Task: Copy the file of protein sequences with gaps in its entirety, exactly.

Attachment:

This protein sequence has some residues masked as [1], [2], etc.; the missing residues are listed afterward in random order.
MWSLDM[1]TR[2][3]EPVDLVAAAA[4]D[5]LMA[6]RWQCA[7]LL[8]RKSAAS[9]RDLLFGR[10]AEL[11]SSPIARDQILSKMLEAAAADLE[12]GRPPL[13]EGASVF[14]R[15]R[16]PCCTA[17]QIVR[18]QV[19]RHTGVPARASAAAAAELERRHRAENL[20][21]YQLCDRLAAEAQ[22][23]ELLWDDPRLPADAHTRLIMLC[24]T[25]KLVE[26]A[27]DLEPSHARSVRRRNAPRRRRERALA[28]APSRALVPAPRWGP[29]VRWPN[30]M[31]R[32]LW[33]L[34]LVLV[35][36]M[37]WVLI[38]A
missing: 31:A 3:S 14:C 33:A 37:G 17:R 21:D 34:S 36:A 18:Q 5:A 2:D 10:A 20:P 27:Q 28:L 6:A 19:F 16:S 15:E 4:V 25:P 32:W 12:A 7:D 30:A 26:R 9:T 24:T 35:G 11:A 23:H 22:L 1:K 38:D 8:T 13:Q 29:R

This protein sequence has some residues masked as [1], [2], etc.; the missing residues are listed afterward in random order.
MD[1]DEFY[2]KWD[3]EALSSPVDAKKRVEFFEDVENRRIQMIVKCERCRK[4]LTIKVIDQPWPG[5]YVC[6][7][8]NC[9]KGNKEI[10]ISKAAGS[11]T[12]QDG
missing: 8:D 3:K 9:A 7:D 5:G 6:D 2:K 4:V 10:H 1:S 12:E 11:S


This protein sequence has some residues masked as [1], [2], etc.; the missing residues are listed afterward in random order.
MWSLDM[1]TR[2][3]EPVDLVAAAA[4]D[5]LMA[6]RWQCA[7]LL[8]RKSAAS[9]RDLLFGR[10]AEL[11]SSPIARDQILSKMLEAAAADLE[12]GRPPL[13]EGASVF[14]R[15]R[16]PCCTA[17]QIVR[18]QV[19]RHTGVPARASAAAAAELERRHRAENL[20][21]YQLCDRLAAEAQ[22][23]ELLWDDPRLPADAHTRLIMLC[24]T[25]KLVE[26]A[27]DLEPSHARSVRRRNAPRRRRERALA[28]APSRALVPAPRWGP[29]VRWPN[30]M[31]R[32]LW[33]L[34]LVLV[35][36]M[37]WVLI[38]A
missing: 31:A 3:S 14:C 33:A 37:G 17:R 21:D 34:S 36:A 18:Q 5:A 2:D 10:A 20:P 27:Q 28:L 6:A 19:F 16:S 15:E 4:V 25:P 32:W 12:A 7:D 30:A 26:R 9:T 24:T 35:G 11:A 23:H 22:L 1:K 38:D 8:T 13:Q 29:R

This protein sequence has some residues masked as [1], [2], etc.; the missing residues are listed afterward in random order.
MD[1]DEFY[2]KWD[3]EALSSPVDAKKRVEFFEDVENRRIQMIVKCERCRK[4]LTIKVIDQPWPG[5]YVC[6][7][8]NC[9]KGNKEI[10]ISKAAGS[11]T[12]QDG
missing: 8:D 3:K 9:A 7:D 5:G 6:D 2:K 4:V 10:H 1:S 12:E 11:S